The bloody road to better blood tests
Dr Bruce McManus
Department of Pathology and Laboratory Medicine
Providence Health Care
University of British Columbia, Canada
Wed 1st Oct, 16.00-17.00
2nd floor seminar room
Rayne, 5 University Street
Otto Wolf Lecture: Using genetics to make impersonal medicines
Speaker: Prof. Aroon Hingorani, Director, UCL Institute of Cardiovascular Science
Date: 11th February
Time: 13.00. Tea and coffee available on the balcony from 12.40
Location: Kennedy Lecture Theatre, UCL Institute of Child Health, 30 Guilford Street, London WC1N 1EH
Bringing a new drug to market is protracted (~10 years), expensive (estimated costs are currently ~$4-11 billion), and uncertain (only a small fraction of the thousands of newly-synthesised compounds emerge as licensed drugs. A compound can fail at any point but a late-stage (phase IIb/III) failure has serious financial repercussions. Notable recent examples in cardiometabolic disease include avasimibe, lapaquistat , torcetrapib, muraglitazar, varespladib and niacin. These have contributed to job losses, plant closures and R&D stagnation in a therapeutic area where the bar is already high, because new drugs must prove incremental efficacy over established therapies in large and expensive outcome trials. Innovative methods are therefore needed to de-risk and accelerate drug development.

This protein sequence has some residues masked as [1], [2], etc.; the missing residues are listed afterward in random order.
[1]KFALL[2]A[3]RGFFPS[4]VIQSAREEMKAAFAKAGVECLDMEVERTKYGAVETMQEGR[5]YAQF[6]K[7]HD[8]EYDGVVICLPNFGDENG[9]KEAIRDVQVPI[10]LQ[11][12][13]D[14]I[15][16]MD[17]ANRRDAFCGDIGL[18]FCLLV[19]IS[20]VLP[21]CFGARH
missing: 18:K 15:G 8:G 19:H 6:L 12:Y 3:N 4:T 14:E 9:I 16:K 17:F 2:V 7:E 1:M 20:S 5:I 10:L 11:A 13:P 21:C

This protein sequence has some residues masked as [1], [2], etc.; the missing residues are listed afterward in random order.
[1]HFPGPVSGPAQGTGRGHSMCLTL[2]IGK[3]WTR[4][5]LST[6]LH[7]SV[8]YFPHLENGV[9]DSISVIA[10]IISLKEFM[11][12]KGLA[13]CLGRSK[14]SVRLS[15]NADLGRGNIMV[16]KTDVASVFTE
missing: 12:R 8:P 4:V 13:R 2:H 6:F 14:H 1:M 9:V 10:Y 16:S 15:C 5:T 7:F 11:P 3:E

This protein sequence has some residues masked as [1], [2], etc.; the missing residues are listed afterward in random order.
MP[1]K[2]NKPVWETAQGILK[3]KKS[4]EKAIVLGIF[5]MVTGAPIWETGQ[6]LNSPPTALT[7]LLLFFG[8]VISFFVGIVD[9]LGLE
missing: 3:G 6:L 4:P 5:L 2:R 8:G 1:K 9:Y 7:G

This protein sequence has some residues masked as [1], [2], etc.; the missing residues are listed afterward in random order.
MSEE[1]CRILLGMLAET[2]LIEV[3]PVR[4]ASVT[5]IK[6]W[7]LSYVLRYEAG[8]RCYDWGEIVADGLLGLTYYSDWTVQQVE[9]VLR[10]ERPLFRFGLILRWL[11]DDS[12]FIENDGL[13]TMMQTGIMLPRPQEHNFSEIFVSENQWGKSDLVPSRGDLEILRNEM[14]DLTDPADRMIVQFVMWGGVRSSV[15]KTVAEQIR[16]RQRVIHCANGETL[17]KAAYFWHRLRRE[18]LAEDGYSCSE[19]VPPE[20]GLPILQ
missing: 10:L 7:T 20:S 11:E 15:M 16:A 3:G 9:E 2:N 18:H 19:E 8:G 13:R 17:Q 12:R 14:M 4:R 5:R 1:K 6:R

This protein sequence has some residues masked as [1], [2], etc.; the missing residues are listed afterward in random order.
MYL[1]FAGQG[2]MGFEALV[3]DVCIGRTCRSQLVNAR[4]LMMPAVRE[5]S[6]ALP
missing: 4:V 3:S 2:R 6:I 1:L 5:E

Phase III RCTs, which test the safety and efficacy of a new molecule, serve as the most rigorous target validation experiment during drug development. This is because the randomised allocation of the intervention balances treated and control groups except for the exposure to the drug, leading to abolition of confounding, while assessment of outcome post intervention overcomes reverse causation. The problem is that this decisive experiment comes last not first. Before an RCT can be undertaken, there must be the financial and strategic commitment to a potential drug, yet it is the RCT itself that is the final arbiter of target validity – in effect a “Catch -22”. Can an alternative source of randomised human evidence be deployed ahead of critical decision points in the drug development pathway, before committing substantial resource to a specific target or molecule?
Unlike other naturally occurring differences between individuals, genotype is determined by a randomised allocation at conception according to Mendel’s second law (Mendelian randomisation) and is also unaffected by disease. Thus, genetic association studies form a special category of observational study that can be viewed as a natural RCT. This talk reviews the concept and application of genetic studies as natural RCTs and looks ahead to how genetic information might be used to aid drug development in the future.